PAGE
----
60% increase in applicants reveals impact of cost-of-living crisis on career progression of those from under-represented groups
Creative Access, the leading social enterprise in progressive career development and support, and McLaren Racing have today announced that 61 people working in the creative industries will receive vital funding for equipment, training, driving lessons and travel costs to support their career progression in the sector.
The now annual Creative Access x McLaren Racing Career Development Bursary is in its second year, aimed at supporting talent from under-represented communities aspiring to work or further their career in the creative economy, but who are currently held back from doing so because of their financial status.
Demand for the bursary has more than doubled, year on year (2022-2023). Receiving over 500 applications in comparison to 2021, when it received just over 200. This 60% increase comes at a time when the cost-of-living crisis is increasing financial pressures for people across the country, especially those from already marginalised groups. Research has shown that workers from ethnic minority backgrounds are being disproportionately affected by the crisis, with more than a third unable to cover their essential costs each month.
Due to the crucial need for funding, Creative Access and McLaren Racing increased the amount of money available and in doing so, more than doubled the number of people able to receive the bursary in comparison to last year. The successful recipients are located across the UK and work, or aspire to work, across the breadth of the creative industries including publishing, TV and film, theatre, visual arts, music, fashion, and technology and gaming.
How the bursary will be used
Each successful applicant will receive a grant between £250 and £1000, which must be used to enable them to progress in their chosen creative career. The most common request was for funding for driving lessons. Many applicants stated that driving was essential in their industry, such as journalism, film and TV, but with learning to drive costing on average £1,350, according to the RAC, this is prohibitive to many trying to break into the industry. Many applications came from people living outside London, seeming to highlight the impact of rising travel and rent costs. The other most notable request was for equipment, specifically laptops and Macbooks.
Funding was also requested for:
- Training and courses
- Essential equipment such as cameras, microphones, lighting, and digital software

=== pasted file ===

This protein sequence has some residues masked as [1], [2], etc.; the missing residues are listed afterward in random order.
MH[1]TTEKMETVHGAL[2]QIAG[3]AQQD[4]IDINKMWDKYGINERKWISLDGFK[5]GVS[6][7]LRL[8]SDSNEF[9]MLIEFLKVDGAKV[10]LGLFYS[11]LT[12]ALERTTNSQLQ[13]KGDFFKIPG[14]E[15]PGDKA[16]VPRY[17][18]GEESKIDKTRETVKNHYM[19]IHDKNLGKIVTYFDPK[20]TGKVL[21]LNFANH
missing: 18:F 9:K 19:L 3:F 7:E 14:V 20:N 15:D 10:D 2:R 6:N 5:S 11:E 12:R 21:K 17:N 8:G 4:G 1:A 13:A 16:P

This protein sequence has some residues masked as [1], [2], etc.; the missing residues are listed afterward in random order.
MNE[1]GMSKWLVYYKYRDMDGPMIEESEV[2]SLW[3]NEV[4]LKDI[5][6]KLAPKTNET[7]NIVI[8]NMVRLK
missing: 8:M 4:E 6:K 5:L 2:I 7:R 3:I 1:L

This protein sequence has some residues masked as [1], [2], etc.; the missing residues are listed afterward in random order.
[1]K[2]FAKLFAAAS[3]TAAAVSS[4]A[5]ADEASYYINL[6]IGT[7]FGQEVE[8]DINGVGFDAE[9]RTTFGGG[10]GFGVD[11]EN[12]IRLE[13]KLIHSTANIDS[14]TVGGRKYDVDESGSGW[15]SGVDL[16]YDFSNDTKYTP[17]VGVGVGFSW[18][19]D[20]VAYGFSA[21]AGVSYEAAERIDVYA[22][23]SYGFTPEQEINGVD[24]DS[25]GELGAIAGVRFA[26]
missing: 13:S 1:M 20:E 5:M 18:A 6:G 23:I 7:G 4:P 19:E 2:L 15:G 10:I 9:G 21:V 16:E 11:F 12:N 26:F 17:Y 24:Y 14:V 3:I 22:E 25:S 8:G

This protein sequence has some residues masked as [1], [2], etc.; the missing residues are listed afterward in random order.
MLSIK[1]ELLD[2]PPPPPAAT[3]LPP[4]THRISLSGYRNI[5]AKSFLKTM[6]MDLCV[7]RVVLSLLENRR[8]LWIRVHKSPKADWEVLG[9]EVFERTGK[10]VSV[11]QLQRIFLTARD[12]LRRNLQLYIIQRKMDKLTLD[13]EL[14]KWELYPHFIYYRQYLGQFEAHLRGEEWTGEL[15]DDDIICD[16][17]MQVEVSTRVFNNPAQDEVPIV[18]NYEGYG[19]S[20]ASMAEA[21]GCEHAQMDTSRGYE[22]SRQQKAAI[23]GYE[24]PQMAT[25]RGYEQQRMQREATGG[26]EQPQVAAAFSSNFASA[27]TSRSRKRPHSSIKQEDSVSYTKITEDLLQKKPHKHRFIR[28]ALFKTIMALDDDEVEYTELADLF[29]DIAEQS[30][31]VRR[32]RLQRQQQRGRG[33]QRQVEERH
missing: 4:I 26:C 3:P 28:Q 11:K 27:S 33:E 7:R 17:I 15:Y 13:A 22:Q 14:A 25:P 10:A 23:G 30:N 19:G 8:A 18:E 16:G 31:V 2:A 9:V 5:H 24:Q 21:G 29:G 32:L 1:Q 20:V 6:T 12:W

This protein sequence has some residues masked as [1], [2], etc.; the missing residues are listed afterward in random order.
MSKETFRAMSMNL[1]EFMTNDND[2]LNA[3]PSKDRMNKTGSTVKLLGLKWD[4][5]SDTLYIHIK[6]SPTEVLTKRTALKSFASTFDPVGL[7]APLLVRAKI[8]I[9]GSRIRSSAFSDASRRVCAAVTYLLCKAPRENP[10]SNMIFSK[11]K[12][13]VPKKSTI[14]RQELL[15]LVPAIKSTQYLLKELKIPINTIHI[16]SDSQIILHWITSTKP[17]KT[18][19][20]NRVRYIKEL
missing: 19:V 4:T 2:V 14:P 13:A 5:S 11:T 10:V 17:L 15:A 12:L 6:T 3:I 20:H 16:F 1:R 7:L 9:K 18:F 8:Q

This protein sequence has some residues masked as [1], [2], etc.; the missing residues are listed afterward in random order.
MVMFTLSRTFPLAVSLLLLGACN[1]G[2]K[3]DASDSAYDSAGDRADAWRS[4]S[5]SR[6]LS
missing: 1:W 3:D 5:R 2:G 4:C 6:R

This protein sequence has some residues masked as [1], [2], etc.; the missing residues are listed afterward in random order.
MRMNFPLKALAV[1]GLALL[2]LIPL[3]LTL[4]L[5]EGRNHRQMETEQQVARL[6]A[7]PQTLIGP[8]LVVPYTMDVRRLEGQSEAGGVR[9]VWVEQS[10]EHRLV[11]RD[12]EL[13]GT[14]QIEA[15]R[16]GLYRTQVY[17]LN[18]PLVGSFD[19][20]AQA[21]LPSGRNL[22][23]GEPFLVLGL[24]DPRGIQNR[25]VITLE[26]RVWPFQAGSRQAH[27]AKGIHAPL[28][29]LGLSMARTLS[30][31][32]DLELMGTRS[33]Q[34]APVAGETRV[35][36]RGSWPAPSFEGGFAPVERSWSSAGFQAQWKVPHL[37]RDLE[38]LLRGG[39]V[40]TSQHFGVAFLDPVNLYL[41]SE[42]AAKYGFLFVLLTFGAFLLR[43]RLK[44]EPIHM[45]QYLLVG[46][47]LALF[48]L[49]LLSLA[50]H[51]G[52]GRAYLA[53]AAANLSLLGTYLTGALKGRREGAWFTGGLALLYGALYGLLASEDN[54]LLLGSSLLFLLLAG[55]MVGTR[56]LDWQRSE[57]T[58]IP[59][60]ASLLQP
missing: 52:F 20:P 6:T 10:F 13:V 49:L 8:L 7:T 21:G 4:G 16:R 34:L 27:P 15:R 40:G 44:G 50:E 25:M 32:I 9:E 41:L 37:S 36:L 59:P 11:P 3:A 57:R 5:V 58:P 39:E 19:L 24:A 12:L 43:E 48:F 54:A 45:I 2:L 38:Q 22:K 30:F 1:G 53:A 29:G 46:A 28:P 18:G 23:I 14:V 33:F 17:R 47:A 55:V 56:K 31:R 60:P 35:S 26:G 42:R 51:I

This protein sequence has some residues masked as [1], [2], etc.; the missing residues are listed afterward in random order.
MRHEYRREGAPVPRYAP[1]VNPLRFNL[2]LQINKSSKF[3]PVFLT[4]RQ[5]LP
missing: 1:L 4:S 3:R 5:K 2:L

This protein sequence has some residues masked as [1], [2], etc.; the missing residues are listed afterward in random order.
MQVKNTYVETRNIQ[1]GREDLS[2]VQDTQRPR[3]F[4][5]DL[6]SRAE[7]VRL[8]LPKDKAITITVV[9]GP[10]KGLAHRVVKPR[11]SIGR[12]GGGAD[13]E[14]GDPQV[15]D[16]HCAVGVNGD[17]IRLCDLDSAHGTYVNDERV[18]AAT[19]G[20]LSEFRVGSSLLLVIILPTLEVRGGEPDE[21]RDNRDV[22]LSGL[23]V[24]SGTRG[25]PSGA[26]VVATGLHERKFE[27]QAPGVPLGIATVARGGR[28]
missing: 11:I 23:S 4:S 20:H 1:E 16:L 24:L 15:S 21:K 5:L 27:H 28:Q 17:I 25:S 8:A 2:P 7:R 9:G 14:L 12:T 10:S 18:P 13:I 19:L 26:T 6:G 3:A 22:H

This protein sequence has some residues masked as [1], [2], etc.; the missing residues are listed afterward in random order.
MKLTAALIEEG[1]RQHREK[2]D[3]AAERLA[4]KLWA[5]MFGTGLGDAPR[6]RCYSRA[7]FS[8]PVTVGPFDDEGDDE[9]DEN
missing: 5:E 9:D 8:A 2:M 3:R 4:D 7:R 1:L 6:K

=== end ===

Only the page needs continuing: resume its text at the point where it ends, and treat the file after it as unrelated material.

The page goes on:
- Commuting costs
- Care costs
- Living costs
Shannon Rewcroft, who is an actor based in Yorkshire said: “This bursary is unbelievably helpful. It allows me to invest in my creative practice and enables activities that wouldn’t have been possible before. As well as the financial support, being awarded this bursary has been reenergizing, giving me confidence and focus to move ahead and make exciting plans for 2023!”
Glenda Gaspard, an architecture graduate and artist from London, explained: “This bursary is supporting me in taking the next steps to grow my creative practice. Not only has it opened the door to more resources, it’s also unlocked a new level of confidence in me. It’s an incredible feeling to know that your visions are believed in and backed by others!”
This is the second bursary from the Creative Access and McLaren Racing partnership, formed in June 2021, under the McLaren Racing Engage alliance, which aims to diversify talent in motorsport.
Bibi Hilton, CEO of Creative Access says:
“With the cost-of-living outstripping earnings, particularly for those trying to live and work in London, our Career Development Bursary has never been more critical.
Last year’s successful applicants have gone on to do amazing things with the funding they received. From this, we can see how equipment like laptops and cameras, help with travel costs, and driving lessons can make all the difference to someone looking to break in to or progress in the creative economy.
We’re proud to have been able to help more than double the number of people this year, and we can’t wait to see what they do next. There are too many talented people missing out on opportunities to develop their careers and share their knowledge and experiences and, ultimately, enrich our creative industries because of financial barriers and we’re working hard to address this imbalance.”
Kate O’Hara-Hatchley, Head of Diversity, Early Careers and Development, commented:
“McLaren Racing are thrilled to support the second Career Development Bursary alongside Creative Access. This is a significant step in our commitment to ensuring that everyone, irrespective of background and financial status, has equal access and opportunities in all creative industries, such as those at McLaren Racing. We are excited to continue to help open more doors, break down barriers and inspire the next generation.”